“A good deal of mystery about the late Miss Grice,” resumed Mr. Tatt, still playing with the terrier. “Nobody but Dix and Nawby can tell exactly when she died, or how she’s left her money. Queer family altogether. (Rats, Pincher! where are the rats?) There’s a son of old Grice’s, who has never, they say, been properly accounted for. (Hie, boy! there’s a cat! hie after her, Pincher!) If he was only to turn up now, I believe, between ourselves, it would put such a spoke in Nawby’s wheel — ”
“I may have a question or two to ask you one of these days,” interposed Mat, turning away from the garden paling at last. While his new acquaintance had been speaking, he had been making up his mind that he should best serve his purpose of tracing Arthur Carr, by endeavoring forthwith to get all the information that Mrs. Peckover might be able to afford him. In the event of this resource proving useless, there would be plenty of time to return to Dibbledean, discover himself to Mr. Tatt, and ascertain whether the law would not give to Joshua Grice’s son the right of examining Joanna Grice’s papers.
“Come to my office,” cried Mr. Tatt, enthusiastically. “I can give you a prime bit of Stilton, and as good a glass of bitter beer as ever you drank in your life.”
Mat declined this hospitable invitation peremptorily, and set forth at once on his return to the station. All Mr. Tatt’s efforts to engage him for an “early day,” and an “appointed hour,” failed. He would only repeat, doggedly, that at some future time he might have a question or two to ask about a matter of law, and that his new acquaintance should then be the man to whom he would apply for information.
They wished each other “good morning” at the entrance of the lane, — Mr. Tatt lounging slowly up the High Street, with his terrier at his heels; and Mat walking rapidly in the contrary direction, on his way back to the railway station.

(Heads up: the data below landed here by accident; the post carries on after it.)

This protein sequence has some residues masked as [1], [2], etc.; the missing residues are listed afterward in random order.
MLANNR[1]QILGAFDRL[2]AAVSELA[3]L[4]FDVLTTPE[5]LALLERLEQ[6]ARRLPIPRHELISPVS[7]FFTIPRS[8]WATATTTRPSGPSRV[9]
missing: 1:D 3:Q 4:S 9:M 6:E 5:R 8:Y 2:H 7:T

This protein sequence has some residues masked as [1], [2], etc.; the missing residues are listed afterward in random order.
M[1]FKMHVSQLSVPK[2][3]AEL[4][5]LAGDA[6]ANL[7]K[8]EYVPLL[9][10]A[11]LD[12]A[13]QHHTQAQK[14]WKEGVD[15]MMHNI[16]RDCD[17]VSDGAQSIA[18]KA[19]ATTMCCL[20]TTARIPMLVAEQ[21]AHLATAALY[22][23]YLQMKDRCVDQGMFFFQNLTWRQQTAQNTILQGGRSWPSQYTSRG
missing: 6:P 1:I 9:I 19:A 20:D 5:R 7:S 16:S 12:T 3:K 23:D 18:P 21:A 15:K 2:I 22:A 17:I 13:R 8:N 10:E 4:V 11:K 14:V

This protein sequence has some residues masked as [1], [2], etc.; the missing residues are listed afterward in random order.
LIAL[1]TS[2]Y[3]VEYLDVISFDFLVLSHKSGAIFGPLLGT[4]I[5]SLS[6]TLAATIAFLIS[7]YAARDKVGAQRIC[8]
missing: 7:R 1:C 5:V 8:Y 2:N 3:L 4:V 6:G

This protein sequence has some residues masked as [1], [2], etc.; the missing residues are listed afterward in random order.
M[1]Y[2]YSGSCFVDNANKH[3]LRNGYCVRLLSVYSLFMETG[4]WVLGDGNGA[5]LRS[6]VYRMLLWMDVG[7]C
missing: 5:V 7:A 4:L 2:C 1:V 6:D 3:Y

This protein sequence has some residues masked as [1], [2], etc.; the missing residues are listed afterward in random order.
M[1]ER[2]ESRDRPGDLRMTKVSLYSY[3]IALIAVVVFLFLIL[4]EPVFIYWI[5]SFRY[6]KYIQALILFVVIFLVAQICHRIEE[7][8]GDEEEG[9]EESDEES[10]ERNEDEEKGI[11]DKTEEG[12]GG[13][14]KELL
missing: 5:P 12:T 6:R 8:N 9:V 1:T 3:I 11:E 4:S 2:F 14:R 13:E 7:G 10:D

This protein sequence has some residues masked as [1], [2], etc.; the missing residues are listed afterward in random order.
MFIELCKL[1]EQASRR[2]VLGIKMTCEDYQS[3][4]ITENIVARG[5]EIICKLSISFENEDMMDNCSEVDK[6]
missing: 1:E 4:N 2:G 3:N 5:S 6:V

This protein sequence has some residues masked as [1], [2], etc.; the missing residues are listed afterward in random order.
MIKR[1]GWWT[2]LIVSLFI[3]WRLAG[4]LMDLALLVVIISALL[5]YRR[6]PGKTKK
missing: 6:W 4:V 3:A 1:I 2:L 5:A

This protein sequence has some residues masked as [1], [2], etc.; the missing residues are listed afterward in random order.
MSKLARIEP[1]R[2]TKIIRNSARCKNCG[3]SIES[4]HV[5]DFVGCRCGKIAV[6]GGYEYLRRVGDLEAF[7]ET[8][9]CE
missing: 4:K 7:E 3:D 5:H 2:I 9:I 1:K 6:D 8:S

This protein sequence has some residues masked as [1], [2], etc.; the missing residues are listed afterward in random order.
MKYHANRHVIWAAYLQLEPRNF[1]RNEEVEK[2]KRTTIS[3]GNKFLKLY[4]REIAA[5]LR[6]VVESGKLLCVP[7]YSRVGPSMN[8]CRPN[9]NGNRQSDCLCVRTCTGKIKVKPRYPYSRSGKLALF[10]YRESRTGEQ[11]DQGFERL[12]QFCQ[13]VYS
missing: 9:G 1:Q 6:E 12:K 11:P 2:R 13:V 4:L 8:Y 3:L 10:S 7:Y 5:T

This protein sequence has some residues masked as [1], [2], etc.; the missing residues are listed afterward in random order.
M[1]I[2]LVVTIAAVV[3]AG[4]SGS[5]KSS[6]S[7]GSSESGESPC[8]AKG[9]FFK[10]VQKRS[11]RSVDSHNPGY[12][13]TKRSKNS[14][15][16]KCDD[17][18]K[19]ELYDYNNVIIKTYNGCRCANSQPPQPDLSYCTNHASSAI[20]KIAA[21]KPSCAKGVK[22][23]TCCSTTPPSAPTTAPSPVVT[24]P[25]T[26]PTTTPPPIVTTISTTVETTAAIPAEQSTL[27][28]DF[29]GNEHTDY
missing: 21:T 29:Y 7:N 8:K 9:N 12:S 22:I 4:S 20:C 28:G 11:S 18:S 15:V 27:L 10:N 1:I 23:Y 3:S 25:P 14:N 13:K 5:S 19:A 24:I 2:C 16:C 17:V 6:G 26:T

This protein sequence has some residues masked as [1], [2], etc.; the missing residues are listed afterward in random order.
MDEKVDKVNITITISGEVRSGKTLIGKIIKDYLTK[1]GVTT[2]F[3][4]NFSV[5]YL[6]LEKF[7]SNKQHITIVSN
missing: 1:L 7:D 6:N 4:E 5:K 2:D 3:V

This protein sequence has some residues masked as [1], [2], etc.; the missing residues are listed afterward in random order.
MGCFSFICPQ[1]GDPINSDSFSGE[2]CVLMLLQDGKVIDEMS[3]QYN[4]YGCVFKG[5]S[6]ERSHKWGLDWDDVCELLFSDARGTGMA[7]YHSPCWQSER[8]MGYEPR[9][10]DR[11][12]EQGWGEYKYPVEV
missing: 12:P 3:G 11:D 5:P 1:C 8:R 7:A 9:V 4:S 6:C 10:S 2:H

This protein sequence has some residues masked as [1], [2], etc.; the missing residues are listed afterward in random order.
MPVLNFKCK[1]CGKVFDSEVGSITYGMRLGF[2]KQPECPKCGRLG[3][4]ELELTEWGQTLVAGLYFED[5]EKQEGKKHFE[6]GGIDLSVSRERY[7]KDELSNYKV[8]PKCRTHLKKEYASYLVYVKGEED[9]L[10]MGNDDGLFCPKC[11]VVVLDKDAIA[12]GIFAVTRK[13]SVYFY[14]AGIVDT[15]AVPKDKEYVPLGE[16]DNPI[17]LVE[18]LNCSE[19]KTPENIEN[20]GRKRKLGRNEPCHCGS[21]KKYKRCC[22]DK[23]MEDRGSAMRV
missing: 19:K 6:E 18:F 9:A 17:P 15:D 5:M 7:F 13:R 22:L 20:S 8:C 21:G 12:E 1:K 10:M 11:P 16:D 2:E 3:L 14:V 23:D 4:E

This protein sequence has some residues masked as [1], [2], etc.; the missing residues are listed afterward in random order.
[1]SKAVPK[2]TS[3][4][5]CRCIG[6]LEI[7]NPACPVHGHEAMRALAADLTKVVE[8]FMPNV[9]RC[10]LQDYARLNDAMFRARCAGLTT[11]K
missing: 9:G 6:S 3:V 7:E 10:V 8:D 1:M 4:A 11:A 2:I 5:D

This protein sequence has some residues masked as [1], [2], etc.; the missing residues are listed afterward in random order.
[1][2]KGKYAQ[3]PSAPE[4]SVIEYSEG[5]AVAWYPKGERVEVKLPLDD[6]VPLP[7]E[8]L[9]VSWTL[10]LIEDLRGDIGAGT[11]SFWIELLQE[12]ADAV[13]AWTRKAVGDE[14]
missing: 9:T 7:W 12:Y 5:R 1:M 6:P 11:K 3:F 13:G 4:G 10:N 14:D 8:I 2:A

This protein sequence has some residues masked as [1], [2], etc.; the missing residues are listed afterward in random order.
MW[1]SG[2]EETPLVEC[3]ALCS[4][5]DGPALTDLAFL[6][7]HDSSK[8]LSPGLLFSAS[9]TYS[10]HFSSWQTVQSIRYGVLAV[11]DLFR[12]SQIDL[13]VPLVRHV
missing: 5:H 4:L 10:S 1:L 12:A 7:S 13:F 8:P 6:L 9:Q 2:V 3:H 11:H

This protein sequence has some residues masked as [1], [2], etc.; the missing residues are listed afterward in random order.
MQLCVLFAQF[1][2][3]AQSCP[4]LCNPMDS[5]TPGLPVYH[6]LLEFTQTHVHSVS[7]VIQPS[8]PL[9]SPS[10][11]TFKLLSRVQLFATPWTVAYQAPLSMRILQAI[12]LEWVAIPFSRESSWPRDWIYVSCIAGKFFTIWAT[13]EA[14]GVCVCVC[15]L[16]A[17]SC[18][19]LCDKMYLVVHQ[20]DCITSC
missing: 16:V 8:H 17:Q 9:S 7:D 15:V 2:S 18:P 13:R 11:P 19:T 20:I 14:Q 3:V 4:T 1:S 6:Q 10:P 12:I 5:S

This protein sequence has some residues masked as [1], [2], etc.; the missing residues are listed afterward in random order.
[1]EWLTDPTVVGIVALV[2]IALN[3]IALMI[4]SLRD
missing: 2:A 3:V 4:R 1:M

As he passed the churchyard, the funeral procession had just arrived at its destination, and the bearers were carrying the coffin from the hearse to the church door. He stopped a little by the road-side to see it go in. “She was no good to anybody about her, all her lifetime,” he thought bitterly, as the last heavy fold of the velvet pall was lost to view in the darkness of the church entrance. “But if she’d only lived a day or two longer, she might have been of some good to me. There’s more of what I wanted to know nailed down along with her in that coffin, than ever I’m likely to find out anywhere else. It’s a long hunt of mine, this is — a long hunt on a dull scent; and her death has made it duller.” With this farewell thought, he turned from the church.
As he pursued his way back to the railroad, he took Jane Holdsworth’s letter out of his pocket, and looked at the hair enclosed in it. It was the fourth or fifth time he had done this during the few hours that had passed since he had possessed himself of Mary’s Bracelet. From that period there had grown within him a vague conviction, that the possession of Carr’s hair might in some way lead to the discovery of Carr himself. He knew perfectly well that there was not the slightest present or practical use in examining this hair, and yet, there was something that seemed to strengthen him afresh in his purpose, to encourage him anew after his unexpected check at Dibbledean, merely in the act of looking at it. “If I can’t track him no other way,” he muttered, replacing the hair in his pocket, “I’ve got the notion into my head, somehow, that I shall track him by this.”